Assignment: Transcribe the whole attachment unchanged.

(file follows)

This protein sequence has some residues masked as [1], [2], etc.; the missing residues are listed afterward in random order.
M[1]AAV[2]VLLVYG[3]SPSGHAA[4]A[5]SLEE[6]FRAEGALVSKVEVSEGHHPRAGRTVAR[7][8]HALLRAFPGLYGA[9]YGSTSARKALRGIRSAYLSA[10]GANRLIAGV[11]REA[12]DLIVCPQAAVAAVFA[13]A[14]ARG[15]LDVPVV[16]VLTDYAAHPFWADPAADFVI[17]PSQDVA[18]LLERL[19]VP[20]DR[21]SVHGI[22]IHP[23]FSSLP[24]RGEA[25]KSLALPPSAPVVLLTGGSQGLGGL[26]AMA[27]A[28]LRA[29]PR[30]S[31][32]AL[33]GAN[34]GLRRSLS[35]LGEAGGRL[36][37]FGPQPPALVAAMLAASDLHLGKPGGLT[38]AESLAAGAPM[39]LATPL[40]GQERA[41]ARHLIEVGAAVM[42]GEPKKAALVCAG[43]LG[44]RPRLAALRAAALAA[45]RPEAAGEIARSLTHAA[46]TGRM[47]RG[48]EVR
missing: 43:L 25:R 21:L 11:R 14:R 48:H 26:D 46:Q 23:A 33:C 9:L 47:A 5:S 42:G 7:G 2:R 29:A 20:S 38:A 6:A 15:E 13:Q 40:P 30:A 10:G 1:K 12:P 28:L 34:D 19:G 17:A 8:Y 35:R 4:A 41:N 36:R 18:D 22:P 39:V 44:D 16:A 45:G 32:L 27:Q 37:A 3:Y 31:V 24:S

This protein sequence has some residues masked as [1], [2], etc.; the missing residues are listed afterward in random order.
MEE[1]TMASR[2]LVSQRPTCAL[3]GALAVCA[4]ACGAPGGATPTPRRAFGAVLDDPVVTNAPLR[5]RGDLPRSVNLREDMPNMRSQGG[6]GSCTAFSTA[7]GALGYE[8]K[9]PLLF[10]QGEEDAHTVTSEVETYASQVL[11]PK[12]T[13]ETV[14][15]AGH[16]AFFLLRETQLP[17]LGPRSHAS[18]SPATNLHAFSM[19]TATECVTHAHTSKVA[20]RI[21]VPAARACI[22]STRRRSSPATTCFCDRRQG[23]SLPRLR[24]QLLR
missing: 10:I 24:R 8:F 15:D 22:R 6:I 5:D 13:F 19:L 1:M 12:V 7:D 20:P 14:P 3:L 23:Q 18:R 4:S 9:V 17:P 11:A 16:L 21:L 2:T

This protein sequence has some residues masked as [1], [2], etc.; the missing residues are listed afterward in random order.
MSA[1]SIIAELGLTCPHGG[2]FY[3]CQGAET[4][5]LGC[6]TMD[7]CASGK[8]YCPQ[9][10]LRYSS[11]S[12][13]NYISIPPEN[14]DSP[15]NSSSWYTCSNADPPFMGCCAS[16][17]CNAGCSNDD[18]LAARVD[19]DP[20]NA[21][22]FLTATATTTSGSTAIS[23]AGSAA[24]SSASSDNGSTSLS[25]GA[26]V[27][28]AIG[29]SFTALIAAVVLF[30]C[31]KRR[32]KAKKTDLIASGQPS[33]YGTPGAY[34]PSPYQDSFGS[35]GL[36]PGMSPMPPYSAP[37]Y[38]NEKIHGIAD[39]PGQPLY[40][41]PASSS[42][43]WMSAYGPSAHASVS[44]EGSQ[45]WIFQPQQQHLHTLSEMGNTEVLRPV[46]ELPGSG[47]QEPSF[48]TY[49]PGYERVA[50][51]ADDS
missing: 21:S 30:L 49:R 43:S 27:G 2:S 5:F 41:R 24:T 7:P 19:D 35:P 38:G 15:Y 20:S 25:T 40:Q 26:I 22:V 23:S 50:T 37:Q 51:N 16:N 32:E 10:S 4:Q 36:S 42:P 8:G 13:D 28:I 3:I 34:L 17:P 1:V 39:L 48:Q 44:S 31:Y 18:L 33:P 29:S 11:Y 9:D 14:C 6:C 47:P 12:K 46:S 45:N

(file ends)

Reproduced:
This protein sequence has some residues masked as [1], [2], etc.; the missing residues are listed afterward in random order.
M[1]AAV[2]VLLVYG[3]SPSGHAA[4]A[5]SLEE[6]FRAEGALVSKVEVSEGHHPRAGRTVAR[7][8]HALLRAFPGLYGA[9]YGSTSARKALRGIRSAYLSA[10]GANRLIAGV[11]REA[12]DLIVCPQAAVAAVFA[13]A[14]ARG[15]LDVPVV[16]VLTDYAAHPFWADPAADFVI[17]PSQDVA[18]LLERL[19]VP[20]DR[21]SVHGI[22]IHP[23]FSSLP[24]RGEA[25]KSLALPPSAPVVLLTGGSQGLGGL[26]AMA[27]A[28]LRA[29]PR[30]S[31][32]AL[33]GAN[34]GLRRSLS[35]LGEAGGRL[36][37]FGPQPPALVAAMLAASDLHLGKPGGLT[38]AESLAAGAPM[39]LATPL[40]GQERA[41]ARHLIEVGAAVM[42]GEPKKAALVCAG[43]LG[44]RPRLAALRAAALAA[45]RPEAAGEIARSLTHAA[46]TGRM[47]RG[48]EVR
missing: 43:L 25:R 21:L 11:R 14:R 48:H 26:D 46:Q 23:A 33:C 9:L 47:A 5:S 42:G 7:G 2:R 29:A 20:S 38:A 6:A 15:E 13:Q 40:P 30:A 10:G 1:K 12:P 28:L 34:D 19:G 17:A 8:Y 35:R 4:A 41:N 36:R 18:D 22:P 39:V 44:D 16:A 45:G 32:L 27:Q 37:A 3:Y 31:V 24:S

This protein sequence has some residues masked as [1], [2], etc.; the missing residues are listed afterward in random order.
MEE[1]TMASR[2]LVSQRPTCAL[3]GALAVCA[4]ACGAPGGATPTPRRAFGAVLDDPVVTNAPLR[5]RGDLPRSVNLREDMPNMRSQGG[6]GSCTAFSTA[7]GALGYE[8]K[9]PLLF[10]QGEEDAHTVTSEVETYASQVL[11]PK[12]T[13]ETV[14][15]AGH[16]AFFLLRETQLP[17]LGPRSHAS[18]SPATNLHAFSM[19]TATECVTHAHTSKVA[20]RI[21]VPAARACI[22]STRRRSSPATTCFCDRRQG[23]SLPRLR[24]QLLR
missing: 10:I 24:R 8:F 15:D 22:R 6:I 5:D 13:F 19:L 1:M 12:V 7:D 20:P 14:P 3:L 23:Q 18:R 4:S 9:V 17:P 11:A 16:L 21:L 2:T

This protein sequence has some residues masked as [1], [2], etc.; the missing residues are listed afterward in random order.
MSA[1]SIIAELGLTCPHGG[2]FY[3]CQGAET[4][5]LGC[6]TMD[7]CASGK[8]YCPQ[9][10]LRYSS[11]S[12][13]NYISIPPEN[14]DSP[15]NSSSWYTCSNADPPFMGCCAS[16][17]CNAGCSNDD[18]LAARVD[19]DP[20]NA[21][22]FLTATATTTSGSTAIS[23]AGSAA[24]SSASSDNGSTSLS[25]GA[26]V[27][28]AIG[29]SFTALIAAVVLF[30]C[31]KRR[32]KAKKTDLIASGQPS[33]YGTPGAY[34]PSPYQDSFGS[35]GL[36]PGMSPMPPYSAP[37]Y[38]NEKIHGIAD[39]PGQPLY[40][41]PASSS[42][43]WMSAYGPSAHASVS[44]EGSQ[45]WIFQPQQQHLHTLSEMGNTEVLRPV[46]ELPGSG[47]QEPSF[48]TY[49]PGYERVA[50][51]ADDS
missing: 21:S 30:L 49:R 43:S 27:G 2:S 5:F 41:R 24:T 7:P 19:D 35:P 38:G 15:Y 20:S 25:T 40:Q 26:I 22:V 23:S 50:T 37:Q 51:N 16:N 32:E 10:S 4:Q 36:S 42:P 8:G 13:D 28:I 3:I 34:L 17:P 1:V 39:L 48:Q 44:S 31:Y 18:L 33:P 29:S 11:Y 9:D 14:C 6:C 47:P 12:K 46:S 45:N